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Speech is our main mode of communication. However, like most things, we often take it for granted and do not realise how important our voice is until we lose it.

Common Causes of Vocal Cord Damage
  1. Misuse and Abuse
    1. Excessive shouting, talking and singing
  2. Acid Reflux
    1. Occurs when our acidic stomach contents flow up into our throat and irritates it, causing inflammation
    2. Other symptoms include constant throat-clearing, cough and hoarseness
  3. Smoking & Alcohol
    1. Toxins from cigarettes cause vocal cords to swell and become inflamed
    2. Alcohol leads to an increased incidence of acid reflux
    3. The incidence of vocal cord cancer increases 30x in someone who both smokes and drinks
  4. Nasal Allergies & Sinus Infections
    1. These are often associated with post-nasal drip
    2. This irritates the throat and leads to frequent coughing and throat-clearing, which can cause vocal trauma

Apart from hoarseness, other common vocal cord diseases include:

  1. Vocal Nodules
    1. Most common vocal injury, often associated with vocal misuse and abuse
    2. Usually respond to voice therapy
  2. Vocal Polyps
    1. Common vocal injury, often associated with vocal misuse and abuse
    2. Do not typically resolve fully with voice therapy, and usually require surgery
    3. However, post-op recovery is fast with often excellent outcomes
  3. Vocal Cord Cysts
    1. Usually arise from vocal overuse or poor vocal hygiene
    2. Vocal cysts will impair the vibration of the vocal cord and cause hoarseness
    3. Usually need to be removed surgically
  4. Vocal Granuloma
    1. Associated with cough and throat-clearing, often with acid reflux as well
    2. Usually treated with medication but may require surgery if it enlarges to affect the voice and breathing
  5. Vocal Haemorrhage
    1. Often associated with violent coughing and shouting
    2. Increased risk in women due to hormones in the menstrual cycle (progesterone)
    3. Increased risk in people on blood thinners and some painkillers
    4. Presents with a sudden loss of voice and is an emergency that requires immediate treatment
  6. Acute Laryngitis
    1. Voice loss due to a vocal cord inflammation from a virus infection
  7. Reinke’s Edema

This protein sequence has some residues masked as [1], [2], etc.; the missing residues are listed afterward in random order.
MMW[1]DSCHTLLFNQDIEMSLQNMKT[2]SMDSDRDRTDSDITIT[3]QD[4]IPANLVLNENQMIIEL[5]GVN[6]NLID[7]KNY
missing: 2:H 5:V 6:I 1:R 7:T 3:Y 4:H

1. A collection of fluid in our vocal cords
    2. Associated with long term voice abuse, misuse and cigarette smoking
    3. May occur in people with low thyroid hormones and in acid reflux
    4. May require surgery to drain the fluid
  8. Vocal Cord Paralysis
    1. Associated with cancer in the head and neck, and previous surgery to the thyroid gland and cervical spine
    2. Treatment may include the injection of a temporary filler into the vocal cords or external medialization
  9. Vocal Cord Cancer
    1. More common in heavy smokers and drinkers
    2. If detected early, the cancer can be treated either with laser excision or radiotherapy with excellent results
Evaluation & Diagnosis

The vocal cords are examined through a videostrobolaryngoscopy (VSL), an equipment that allows the voice specialist to see the vocal cords in great detail, even down to examining its vibratory characteristics.

Vocal Cord Surgery

If surgery is deemed to be necessary, the timing must be right as well. A period of medical optimization before surgery is recommended if there is concomitant reflux disease or post nasal drip.

Most surgeries on the vocal cords are performed as a day surgery procedure. After surgery, voice rest is usually advised for two weeks. Whispering is absolutely prohibited.

Post-voice surgery instructions

Know Your ENT Specialist
Dr Paul Mok
Senior Consultant ENT Surgeon
MBBS, FRCS (Glasgow), FAMS (ORL)

Dr Paul Mok Kan Hwei is a certified specialist in Otolaryngology, Head and Neck Surgery (ENT) and has had a distinguished career in public service for the past 23 years.

He cares for patients with a wide variety of ENT conditions including managing patients with nasal allergies, sinus infections, ear problems and swellings in the head and neck region. His special areas of interests are in Voice, Swallowing and managing patients with Obstructive Sleep Apnea.